Thailand’s largest opposition party Pheu Thai is due to select a new leader on Thursday with many tipping THaksin Shinawatra’s son-in-law Nuttaphong Kunakornwong to take over as one of the leaders of the party, if not the outright leader.
The idea, according to Pheu Thai insiders, is for Nuttaphong to come in as a senior leader and eventually take over once an election is on the horizon.
The thinking is that Nuttaphong will signal a change in party leadership and become the face of a new generation of Pheu Thai leaders.
But if rumors are true and Nuttaphong does come in as a party leader or is being groomed to eventually take over as the party leader, it would be devolution for the party and not evolution.
There is little arguing that Thaksin’s political brand is spent in Thailand.
While he still has a strong core base of support, Thaksin is not a leader that will appeal to any side but his base.
The reason that Future Forward did so well in the 2019 election and why so many young progressives flocked to its banner is because many younger voters feel unease in voting for a Thaksin-backed party.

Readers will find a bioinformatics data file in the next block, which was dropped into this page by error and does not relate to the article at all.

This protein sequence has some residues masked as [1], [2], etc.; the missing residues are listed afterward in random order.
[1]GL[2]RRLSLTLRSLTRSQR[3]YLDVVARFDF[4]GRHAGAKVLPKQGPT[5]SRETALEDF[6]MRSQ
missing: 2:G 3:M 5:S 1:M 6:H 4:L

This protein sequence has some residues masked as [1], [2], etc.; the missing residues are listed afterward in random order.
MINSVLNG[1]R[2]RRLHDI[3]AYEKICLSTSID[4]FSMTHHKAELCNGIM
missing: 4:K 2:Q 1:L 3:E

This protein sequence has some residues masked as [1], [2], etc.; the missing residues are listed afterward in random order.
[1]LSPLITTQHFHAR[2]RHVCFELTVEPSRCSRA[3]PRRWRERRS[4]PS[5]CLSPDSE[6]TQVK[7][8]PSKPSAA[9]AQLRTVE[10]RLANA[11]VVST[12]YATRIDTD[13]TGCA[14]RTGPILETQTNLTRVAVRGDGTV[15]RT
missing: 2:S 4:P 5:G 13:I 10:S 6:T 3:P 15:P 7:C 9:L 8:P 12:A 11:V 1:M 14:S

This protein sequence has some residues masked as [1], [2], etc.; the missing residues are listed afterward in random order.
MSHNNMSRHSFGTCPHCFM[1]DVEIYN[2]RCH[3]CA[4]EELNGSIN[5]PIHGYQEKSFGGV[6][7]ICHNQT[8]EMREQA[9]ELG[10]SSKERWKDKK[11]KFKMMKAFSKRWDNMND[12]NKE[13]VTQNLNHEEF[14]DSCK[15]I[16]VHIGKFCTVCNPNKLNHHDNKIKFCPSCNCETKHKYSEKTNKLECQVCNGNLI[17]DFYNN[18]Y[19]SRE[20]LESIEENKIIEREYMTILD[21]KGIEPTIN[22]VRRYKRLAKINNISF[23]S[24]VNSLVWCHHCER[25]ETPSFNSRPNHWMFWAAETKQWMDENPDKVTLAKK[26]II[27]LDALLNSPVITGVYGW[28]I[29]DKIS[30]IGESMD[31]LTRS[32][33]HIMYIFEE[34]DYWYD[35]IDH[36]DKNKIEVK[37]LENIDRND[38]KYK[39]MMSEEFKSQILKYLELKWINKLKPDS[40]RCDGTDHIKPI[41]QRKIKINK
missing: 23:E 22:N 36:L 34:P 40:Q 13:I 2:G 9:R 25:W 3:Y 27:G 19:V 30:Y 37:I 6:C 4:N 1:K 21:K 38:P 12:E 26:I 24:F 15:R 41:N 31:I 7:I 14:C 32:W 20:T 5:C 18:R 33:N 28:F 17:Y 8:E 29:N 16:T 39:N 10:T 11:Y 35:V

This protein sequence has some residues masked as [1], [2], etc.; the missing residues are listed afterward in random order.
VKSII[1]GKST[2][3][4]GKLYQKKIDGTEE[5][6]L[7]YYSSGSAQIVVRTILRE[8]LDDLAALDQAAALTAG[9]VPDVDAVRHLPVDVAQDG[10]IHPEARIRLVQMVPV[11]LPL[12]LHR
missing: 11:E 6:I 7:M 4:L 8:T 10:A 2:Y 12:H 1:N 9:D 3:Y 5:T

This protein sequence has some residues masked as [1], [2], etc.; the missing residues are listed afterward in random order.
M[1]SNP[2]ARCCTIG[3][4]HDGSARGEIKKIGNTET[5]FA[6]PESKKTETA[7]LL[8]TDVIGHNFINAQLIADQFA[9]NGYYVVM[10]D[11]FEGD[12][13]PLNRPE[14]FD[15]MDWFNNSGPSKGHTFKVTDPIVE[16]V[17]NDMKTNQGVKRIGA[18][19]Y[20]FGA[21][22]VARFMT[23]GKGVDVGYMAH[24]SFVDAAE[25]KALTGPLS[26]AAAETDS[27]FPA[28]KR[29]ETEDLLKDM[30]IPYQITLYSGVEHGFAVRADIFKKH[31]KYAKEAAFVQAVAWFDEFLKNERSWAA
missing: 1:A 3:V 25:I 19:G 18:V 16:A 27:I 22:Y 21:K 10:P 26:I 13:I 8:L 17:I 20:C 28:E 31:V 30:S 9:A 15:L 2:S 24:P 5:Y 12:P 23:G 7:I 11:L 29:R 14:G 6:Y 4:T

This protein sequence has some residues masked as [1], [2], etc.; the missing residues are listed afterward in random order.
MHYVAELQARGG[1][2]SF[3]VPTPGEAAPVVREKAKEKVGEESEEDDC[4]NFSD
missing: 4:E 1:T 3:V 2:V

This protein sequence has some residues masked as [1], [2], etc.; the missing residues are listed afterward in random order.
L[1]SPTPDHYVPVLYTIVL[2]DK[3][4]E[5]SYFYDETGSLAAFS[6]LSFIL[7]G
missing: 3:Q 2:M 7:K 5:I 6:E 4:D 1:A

Even when the former prime minister has allowed the party to run without his direct guidance, the Sudarat-Chadchat banner was not readily taken up by younger voters because of this unease.
Now, by bringing his son-in-law into the mix, the party will devolve to a state where Thaksin’s meddling hand is clear for all to sea.
This is Yingluck 2.0 and everything that comes with it.
So while it very might get his base excited, it will not appeal and put off many other potential voters – even more so if the rumors are true and the party joins the ruling coalition.
We understand that it would be hard to walk away from any project that has been two-decades in the making but Thaksin needs to continue to divest his direct involvement in the party to enhance its mass appeal, not double down with the selection of yet another family member.
The move would also ensure that Move Forward gains even more progressive votes at Pheu Thai’s expense.
Thaksin’s advisors should remind him how unpopular he still remains with the Thai middle class and the conservatives of Thai society.
They should remind him that the only reason the coup and the PDRC gained so much support was because of opposition to his family name.
By selecting his son-in-law to be leader or to have a leadership role, Thaksin condemns the party o never be more than its perception in society, a proxy for his political ambitions.